“EP Technology ™”
Stainless Steel Electrocleaning, Passivating and Polishing System
Traditional electropolishing processes are effective methods of surface cleaning, which result in removing oxides and iron from the metal surface. They improve the Cr-Fe ratio of the surface layers and alter the surface appearance by smoothing (electrochemically polishing) the surface. These processes, while reasonably effective:
The Electropolish - EP Technology™ advantage….
Clean, Passivate & Polish
The benefits of using EP Technology™
also include the ability to electroclean and Passivate effectively and rapidly without any
noticeable etching or polishing of the component surface.
Excellent high finishes:
Electropolishing with EP Technology™
provides the highest quality electropolished surfaces, along with excellent surface smoothing
resulting in extremely high Cr-Fe ratios and capable of producing an RA
improvement of up to 60%.
Proven, cost effective performance:
The EP Technology™
process is well proven over the past 12 years with
installations in Australia, New Zealand and USA. It is now being made
available for Electrocleaning and electropassivation as well as
Safe and environmentally friendly:
The key benefit of EP Technology™ is that it is safe, cost effective and environmentally friendly. It uniquely addresses both OH&S and EPA compliance costs, as well as bath monitoring and maintenance costs.
Stainless Steel Electro-Cleaning
Cleaning methods for stainless steels
Stainless Steel is often chosen for industrial and architectural
applications because it withstands corrosion, is long lasting, easily
fabricated, requires minimal maintenance and looks good.
Figure 2. Seaside balustrade cleaned using the Electropolish process, giving long term corrosion resistance
The process is benign, safe to the materials being treated, safe for the operator and the environment. There are no noxious fumes and it is totally silent. Unlike traditional abrasive or acid cleaning methods there is no scratching, discolouration or etching of the surface.
At Electropolish we are proud to have developed an effective cleaning solution for architectural stainless steel. Our process is now well proven on major infrastructure restoration projects. We have confidence in our ability to provide an excellent solution, backed with experience and friendly service.
Cleaning methods for stainless steels
The traditional methods of treating surface corrosion of stainless steels
utilise either mechanical cleaning, application of various acid solutions or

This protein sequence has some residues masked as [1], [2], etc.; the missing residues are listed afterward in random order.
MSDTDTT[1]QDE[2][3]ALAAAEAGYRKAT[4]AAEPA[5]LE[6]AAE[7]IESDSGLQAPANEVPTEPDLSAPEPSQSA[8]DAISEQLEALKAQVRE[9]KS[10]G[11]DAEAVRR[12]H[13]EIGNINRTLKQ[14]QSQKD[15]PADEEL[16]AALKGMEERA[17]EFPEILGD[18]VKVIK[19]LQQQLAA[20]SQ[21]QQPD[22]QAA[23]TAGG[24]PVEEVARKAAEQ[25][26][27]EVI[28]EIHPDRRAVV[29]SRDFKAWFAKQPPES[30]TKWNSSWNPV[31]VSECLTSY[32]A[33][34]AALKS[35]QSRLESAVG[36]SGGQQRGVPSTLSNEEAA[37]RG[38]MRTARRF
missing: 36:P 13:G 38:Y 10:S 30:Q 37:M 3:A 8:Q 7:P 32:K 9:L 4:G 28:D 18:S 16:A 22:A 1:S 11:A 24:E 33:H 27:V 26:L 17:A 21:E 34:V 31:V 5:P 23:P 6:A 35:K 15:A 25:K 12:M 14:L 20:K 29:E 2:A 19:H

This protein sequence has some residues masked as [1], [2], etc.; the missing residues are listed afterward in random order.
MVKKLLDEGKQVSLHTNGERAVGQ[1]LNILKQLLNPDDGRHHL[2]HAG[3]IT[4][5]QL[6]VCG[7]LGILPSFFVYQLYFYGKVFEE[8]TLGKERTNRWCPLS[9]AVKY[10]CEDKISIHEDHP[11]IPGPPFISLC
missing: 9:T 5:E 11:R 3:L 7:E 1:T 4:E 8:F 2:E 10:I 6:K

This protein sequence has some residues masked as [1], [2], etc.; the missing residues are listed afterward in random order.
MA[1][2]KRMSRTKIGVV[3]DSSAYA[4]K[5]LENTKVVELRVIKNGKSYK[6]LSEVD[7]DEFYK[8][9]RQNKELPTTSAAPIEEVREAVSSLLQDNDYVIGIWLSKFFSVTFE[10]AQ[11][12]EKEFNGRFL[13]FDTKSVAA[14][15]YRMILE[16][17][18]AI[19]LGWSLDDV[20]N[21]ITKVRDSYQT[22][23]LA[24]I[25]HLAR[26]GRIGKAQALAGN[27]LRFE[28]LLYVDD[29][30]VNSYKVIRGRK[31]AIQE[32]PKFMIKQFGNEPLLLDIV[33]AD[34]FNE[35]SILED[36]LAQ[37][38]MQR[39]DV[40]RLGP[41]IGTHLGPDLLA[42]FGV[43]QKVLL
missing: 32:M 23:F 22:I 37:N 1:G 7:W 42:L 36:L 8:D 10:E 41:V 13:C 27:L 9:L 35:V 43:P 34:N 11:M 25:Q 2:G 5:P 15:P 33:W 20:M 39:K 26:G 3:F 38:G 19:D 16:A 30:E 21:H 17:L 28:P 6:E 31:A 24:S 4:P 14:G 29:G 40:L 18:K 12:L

electropolishing (3). ASTM A380 and ASTM 967 standards provide a series of
options for cleaning and passivation of stainless steel surfaces, including
Mechanical linishing, buffing and polishing is generally slow, dirty, noisy,
labour intensive and expensive.
Acid pickling and passivation(4) can be achieved by either immersing the
component in a bath of mixed Nitric and Hydrofluoric acids for a significant
time or applying commercially available “Pickling” or “Passivation” pastes. In
general these solutions are highly effective in dissolving surface rust, iron
contamination and oxidation products. Generally, acid pickling can return the
corrosion resistance to the same level as the original parent metal.
Electropolishing is an effective method of surface cleaning, which also results
in removing oxides and iron from the metal surface. It also preferentially
dissolves iron and hence improves the Cr-Fe ratio of the surface layers. It
alters the surface appearance by smoothing, “electrochemical polishing” of the
surface significantly improves the corrosion resistance.
Electrocleaning is based on a similar process to electropolishing but it is
portable and applied locally. This process has significant advantages over each
of the above methods if applied correctly. Firstly, there is no dirt, buffing
compounds or noise involved. The surface appearance is not altered by either
mechanical abrasion, etching or polishing, it is simply returned to its original
condition, clean and bright.
Passivation is the process of forming a natural, protective, corrosion resistant
layer on stainless steel surfaces.
This is promoted by cleaning the surface of dirt, grease & oil, salts and iron
contaminants. Water, detergents and mechanical cleaning techniques can readily
remove dirt, oils and salts on the metal surface. Iron and iron oxides are not
so readily removed with standard cleaning methods, hence pickling and
passivating solutions containing phosphoric, citric, nitric and hydrofluoric
acid are often used for this purpose.
How our process works
The electrochemical cleaning process
The Electropolish process involves applying an electric current through an
electrolyte to the work piece in order to clean the metal surface, Figure 3. The
electrochemical process itself is not new and is rather simple.
Figure 3. Electrochemical cleaning process
The Electropolish process has involved significant development of each aspect of the process, especially the ability to clean large and complex surfaces quickly and efficiently without etching or visibly altering the surface condition.